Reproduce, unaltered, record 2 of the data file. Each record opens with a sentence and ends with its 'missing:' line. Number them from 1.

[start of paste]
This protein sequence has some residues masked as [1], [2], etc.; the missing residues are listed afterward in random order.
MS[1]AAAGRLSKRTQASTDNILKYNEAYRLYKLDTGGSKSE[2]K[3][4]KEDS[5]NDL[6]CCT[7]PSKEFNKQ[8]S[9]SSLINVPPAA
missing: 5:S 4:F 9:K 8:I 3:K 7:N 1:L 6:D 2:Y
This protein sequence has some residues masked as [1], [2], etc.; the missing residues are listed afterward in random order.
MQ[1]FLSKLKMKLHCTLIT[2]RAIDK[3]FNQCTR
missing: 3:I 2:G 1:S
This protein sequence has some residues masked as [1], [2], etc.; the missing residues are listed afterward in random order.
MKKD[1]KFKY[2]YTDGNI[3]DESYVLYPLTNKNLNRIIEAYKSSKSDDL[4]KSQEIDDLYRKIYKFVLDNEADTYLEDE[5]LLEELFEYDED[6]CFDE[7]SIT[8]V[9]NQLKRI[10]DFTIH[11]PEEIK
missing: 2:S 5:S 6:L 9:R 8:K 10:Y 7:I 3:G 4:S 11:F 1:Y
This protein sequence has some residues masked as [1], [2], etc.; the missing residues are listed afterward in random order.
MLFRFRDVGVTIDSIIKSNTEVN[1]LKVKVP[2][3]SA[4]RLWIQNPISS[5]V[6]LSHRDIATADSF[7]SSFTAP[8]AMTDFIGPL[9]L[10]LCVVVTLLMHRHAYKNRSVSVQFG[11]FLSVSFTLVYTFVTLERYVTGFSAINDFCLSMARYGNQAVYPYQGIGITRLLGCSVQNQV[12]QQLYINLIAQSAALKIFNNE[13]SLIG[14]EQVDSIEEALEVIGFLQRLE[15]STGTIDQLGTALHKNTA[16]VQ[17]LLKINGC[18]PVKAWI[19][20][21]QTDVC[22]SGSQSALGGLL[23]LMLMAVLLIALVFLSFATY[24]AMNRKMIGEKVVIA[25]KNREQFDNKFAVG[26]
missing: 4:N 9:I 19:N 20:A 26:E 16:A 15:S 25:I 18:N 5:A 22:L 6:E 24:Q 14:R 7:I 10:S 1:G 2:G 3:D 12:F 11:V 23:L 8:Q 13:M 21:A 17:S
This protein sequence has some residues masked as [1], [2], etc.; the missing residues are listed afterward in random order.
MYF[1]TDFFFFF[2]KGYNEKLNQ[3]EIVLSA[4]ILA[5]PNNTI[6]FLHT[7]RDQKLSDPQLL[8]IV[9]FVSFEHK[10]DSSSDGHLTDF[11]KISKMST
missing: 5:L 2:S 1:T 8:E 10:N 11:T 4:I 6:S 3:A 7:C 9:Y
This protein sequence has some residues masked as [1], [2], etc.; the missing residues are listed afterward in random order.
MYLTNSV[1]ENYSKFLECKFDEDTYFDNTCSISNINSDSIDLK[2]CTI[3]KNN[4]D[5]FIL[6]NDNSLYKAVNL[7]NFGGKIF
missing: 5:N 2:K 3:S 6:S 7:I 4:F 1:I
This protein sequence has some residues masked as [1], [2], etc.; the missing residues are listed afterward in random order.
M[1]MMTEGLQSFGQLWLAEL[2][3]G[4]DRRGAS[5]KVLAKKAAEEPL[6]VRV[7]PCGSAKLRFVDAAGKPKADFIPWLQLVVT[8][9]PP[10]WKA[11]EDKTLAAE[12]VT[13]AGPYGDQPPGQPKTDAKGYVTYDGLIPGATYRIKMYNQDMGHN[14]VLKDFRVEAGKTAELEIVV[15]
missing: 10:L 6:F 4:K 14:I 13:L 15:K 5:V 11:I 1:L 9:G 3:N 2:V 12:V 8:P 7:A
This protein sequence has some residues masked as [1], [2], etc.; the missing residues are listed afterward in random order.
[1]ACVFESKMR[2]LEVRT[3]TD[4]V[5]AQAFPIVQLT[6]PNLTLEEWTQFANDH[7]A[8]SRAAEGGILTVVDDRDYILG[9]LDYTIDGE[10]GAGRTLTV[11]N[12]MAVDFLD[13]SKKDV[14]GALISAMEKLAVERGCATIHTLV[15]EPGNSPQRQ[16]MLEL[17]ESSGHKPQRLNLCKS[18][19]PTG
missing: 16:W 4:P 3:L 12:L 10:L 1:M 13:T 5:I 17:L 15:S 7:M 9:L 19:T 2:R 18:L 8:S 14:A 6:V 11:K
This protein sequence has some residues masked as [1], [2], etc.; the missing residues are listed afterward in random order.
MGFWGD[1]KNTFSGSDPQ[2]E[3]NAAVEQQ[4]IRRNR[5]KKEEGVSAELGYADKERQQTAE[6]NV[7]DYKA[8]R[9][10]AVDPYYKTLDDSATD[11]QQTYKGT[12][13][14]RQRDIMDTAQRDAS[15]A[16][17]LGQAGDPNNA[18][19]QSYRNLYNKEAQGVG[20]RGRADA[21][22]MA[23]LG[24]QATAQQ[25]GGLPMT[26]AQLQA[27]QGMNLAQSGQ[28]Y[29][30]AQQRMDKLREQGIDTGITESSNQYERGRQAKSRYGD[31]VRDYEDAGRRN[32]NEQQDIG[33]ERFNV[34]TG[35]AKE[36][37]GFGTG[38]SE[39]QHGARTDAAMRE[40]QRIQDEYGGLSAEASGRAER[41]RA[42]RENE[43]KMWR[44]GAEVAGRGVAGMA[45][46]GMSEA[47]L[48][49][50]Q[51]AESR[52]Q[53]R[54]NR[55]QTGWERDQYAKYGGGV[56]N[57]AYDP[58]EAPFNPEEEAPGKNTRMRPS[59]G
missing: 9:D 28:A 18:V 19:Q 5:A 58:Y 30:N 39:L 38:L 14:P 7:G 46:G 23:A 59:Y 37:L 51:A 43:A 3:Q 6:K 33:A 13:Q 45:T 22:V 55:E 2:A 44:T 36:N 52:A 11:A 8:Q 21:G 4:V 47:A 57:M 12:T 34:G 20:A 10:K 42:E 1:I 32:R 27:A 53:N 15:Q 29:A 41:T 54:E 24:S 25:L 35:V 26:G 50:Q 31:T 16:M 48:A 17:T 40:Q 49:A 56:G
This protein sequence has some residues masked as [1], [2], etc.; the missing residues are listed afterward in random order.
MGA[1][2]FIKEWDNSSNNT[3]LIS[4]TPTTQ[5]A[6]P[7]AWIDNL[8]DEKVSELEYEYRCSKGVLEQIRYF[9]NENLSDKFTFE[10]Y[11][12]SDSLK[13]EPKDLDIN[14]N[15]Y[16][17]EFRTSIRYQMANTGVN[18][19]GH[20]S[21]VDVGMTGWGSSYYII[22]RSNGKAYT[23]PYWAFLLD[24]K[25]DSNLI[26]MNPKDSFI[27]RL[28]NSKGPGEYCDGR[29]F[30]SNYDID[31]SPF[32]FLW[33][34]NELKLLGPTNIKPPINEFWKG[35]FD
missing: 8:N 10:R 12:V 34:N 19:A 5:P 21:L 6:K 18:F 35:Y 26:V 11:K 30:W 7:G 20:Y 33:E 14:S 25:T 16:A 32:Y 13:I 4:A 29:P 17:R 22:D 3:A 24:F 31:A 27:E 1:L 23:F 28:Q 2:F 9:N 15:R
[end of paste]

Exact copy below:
This protein sequence has some residues masked as [1], [2], etc.; the missing residues are listed afterward in random order.
MQ[1]FLSKLKMKLHCTLIT[2]RAIDK[3]FNQCTR
missing: 3:I 2:G 1:S